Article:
Modern architecture has never involved itself much in the world of work. When architecture concerns itself with economy, it gives rise to an "intelligent" version of what is part of the tradition of industrial vernacular. A recent design for a warehouse by URA is more than that. Located on the rim of the industrial estate in Puurs, alongside the railway, the client is a company that acts as a link between manufacturers of building materials and dealers. The request was simple: 15,000 m² of storage space and 2,000 m² of office space.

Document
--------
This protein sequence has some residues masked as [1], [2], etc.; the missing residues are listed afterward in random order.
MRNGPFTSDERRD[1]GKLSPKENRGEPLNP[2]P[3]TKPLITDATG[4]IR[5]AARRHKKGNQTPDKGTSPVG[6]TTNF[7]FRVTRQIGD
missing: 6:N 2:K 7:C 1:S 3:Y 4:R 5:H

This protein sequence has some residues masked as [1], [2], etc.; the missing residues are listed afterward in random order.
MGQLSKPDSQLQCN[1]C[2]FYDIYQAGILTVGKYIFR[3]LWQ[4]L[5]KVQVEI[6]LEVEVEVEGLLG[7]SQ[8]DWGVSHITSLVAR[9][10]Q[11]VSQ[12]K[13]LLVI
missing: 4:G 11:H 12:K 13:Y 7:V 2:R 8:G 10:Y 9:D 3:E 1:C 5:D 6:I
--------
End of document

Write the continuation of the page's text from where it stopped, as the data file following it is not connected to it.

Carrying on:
URA did not look for a new typology, but reduced the archetypical form of the warehouse to its essence. The skeleton of the building consists of concrete roof frames and the structure is entirely covered by three sorts of corrugated sheeting: grey, transparent, and translucent. The alternation between these three is laid over the building like a mystery. This arbitrary, abstract skin turns the warehouse into a hall of mirrors because the patchwork of corrugated sheets sheds another light on the pattern characteristic of the program and the structure and gives it a good shake-up. At the short side, adjacent to the railway, the building is cut through. It is as if the warehouse is sliced off by a passing train. This means there is a view into the interior of the building, where two smaller U-shaped elevated offices appear. The term "landscape office" is here given new meaning, not only because of the site and the layout of the plan, but also because the offices are extravagantly focused on the landscape. The side walls of the office blocks look out, through windows that are set back like recesses, onto the structure of the warehouse or at the side walls of the other offices, which makes colleagues into neighbors or characters in a tableau vivant. Green zones have been designed between these offices in the open air, acting as small gardens for them, again beneath the flashing heavens of the warehouse roof.